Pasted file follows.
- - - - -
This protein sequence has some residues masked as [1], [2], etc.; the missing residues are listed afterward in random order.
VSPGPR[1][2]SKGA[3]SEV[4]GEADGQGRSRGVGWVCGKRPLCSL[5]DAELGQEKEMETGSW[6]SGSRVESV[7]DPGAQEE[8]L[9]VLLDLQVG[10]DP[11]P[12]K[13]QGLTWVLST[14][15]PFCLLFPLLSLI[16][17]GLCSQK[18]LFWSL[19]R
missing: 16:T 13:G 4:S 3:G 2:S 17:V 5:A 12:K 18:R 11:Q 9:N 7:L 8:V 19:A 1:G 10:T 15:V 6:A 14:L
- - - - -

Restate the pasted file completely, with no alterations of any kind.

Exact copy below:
This protein sequence has some residues masked as [1], [2], etc.; the missing residues are listed afterward in random order.
VSPGPR[1][2]SKGA[3]SEV[4]GEADGQGRSRGVGWVCGKRPLCSL[5]DAELGQEKEMETGSW[6]SGSRVESV[7]DPGAQEE[8]L[9]VLLDLQVG[10]DP[11]P[12]K[13]QGLTWVLST[14][15]PFCLLFPLLSLI[16][17]GLCSQK[18]LFWSL[19]R
missing: 16:T 13:G 4:S 3:G 2:S 17:V 5:A 12:K 18:R 11:Q 9:N 7:L 8:V 19:A 1:G 10:T 15:V 6:A 14:L